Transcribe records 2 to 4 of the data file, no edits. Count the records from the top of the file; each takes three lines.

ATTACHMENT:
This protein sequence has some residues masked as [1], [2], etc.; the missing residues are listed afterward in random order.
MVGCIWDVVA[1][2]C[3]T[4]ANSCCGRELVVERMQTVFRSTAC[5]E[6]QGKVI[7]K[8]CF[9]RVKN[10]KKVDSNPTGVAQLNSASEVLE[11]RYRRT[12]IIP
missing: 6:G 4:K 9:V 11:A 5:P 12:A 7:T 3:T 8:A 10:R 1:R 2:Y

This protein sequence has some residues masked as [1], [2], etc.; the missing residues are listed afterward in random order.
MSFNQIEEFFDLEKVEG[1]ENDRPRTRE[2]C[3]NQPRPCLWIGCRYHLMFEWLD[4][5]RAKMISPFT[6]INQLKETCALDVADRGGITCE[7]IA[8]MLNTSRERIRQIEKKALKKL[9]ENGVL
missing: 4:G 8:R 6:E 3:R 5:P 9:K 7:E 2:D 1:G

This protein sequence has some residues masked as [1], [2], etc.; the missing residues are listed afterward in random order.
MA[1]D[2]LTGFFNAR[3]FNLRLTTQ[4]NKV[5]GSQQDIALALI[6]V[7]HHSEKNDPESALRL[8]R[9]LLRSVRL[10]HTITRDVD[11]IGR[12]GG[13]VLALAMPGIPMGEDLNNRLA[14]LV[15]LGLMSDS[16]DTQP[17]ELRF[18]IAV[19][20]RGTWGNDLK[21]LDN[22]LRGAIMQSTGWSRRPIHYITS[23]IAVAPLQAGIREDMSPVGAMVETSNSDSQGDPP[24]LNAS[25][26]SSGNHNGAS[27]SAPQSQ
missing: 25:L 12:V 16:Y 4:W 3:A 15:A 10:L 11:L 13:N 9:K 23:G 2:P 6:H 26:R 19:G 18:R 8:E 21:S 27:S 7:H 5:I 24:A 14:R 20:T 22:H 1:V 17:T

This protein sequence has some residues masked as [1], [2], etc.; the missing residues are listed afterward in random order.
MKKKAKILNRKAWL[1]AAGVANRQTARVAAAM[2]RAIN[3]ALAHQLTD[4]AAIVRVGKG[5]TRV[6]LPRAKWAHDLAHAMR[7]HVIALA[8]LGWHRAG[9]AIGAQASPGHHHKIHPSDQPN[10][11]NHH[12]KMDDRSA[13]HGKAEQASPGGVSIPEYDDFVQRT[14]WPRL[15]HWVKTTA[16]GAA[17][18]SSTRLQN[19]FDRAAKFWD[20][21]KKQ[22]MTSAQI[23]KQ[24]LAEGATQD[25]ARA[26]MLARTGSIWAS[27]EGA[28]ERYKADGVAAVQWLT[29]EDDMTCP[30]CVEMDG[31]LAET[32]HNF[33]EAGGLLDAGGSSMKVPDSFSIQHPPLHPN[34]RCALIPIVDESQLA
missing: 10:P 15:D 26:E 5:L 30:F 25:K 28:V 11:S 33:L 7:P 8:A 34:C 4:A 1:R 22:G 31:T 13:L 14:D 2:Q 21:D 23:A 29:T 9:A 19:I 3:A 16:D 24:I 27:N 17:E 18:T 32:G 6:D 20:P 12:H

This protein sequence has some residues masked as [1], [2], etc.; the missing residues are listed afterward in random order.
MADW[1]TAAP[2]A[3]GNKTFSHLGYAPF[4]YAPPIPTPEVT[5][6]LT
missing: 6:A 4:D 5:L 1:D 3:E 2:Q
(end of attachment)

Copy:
This protein sequence has some residues masked as [1], [2], etc.; the missing residues are listed afterward in random order.
MSFNQIEEFFDLEKVEG[1]ENDRPRTRE[2]C[3]NQPRPCLWIGCRYHLMFEWLD[4][5]RAKMISPFT[6]INQLKETCALDVADRGGITCE[7]IA[8]MLNTSRERIRQIEKKALKKL[9]ENGVL
missing: 4:G 8:R 6:E 3:R 5:P 9:K 7:E 2:D 1:G

This protein sequence has some residues masked as [1], [2], etc.; the missing residues are listed afterward in random order.
MA[1]D[2]LTGFFNAR[3]FNLRLTTQ[4]NKV[5]GSQQDIALALI[6]V[7]HHSEKNDPESALRL[8]R[9]LLRSVRL[10]HTITRDVD[11]IGR[12]GG[13]VLALAMPGIPMGEDLNNRLA[14]LV[15]LGLMSDS[16]DTQP[17]ELRF[18]IAV[19][20]RGTWGNDLK[21]LDN[22]LRGAIMQSTGWSRRPIHYITS[23]IAVAPLQAGIREDMSPVGAMVETSNSDSQGDPP[24]LNAS[25][26]SSGNHNGAS[27]SAPQSQ
missing: 25:L 12:V 16:Y 4:W 3:A 15:A 10:L 11:L 13:N 9:K 23:G 2:P 6:H 26:R 19:G 18:R 8:E 21:S 27:S 7:H 5:I 24:A 14:R 20:T 22:H 1:V 17:T

This protein sequence has some residues masked as [1], [2], etc.; the missing residues are listed afterward in random order.
MKKKAKILNRKAWL[1]AAGVANRQTARVAAAM[2]RAIN[3]ALAHQLTD[4]AAIVRVGKG[5]TRV[6]LPRAKWAHDLAHAMR[7]HVIALA[8]LGWHRAG[9]AIGAQASPGHHHKIHPSDQPN[10][11]NHH[12]KMDDRSA[13]HGKAEQASPGGVSIPEYDDFVQRT[14]WPRL[15]HWVKTTA[16]GAA[17][18]SSTRLQN[19]FDRAAKFWD[20][21]KKQ[22]MTSAQI[23]KQ[24]LAEGATQD[25]ARA[26]MLARTGSIWAS[27]EGA[28]ERYKADGVAAVQWLT[29]EDDMTCP[30]CVEMDG[31]LAET[32]HNF[33]EAGGLLDAGGSSMKVPDSFSIQHPPLHPN[34]RCALIPIVDESQLA
missing: 10:P 15:D 26:E 5:L 30:F 25:K 28:V 11:S 33:L 7:P 8:A 34:C 4:A 1:R 22:G 31:T 13:L 14:D 2:Q 21:D 23:A 29:T 9:A 19:I 3:A 16:D 24:I 27:N 17:E 18:T 32:G 6:D 20:P 12:H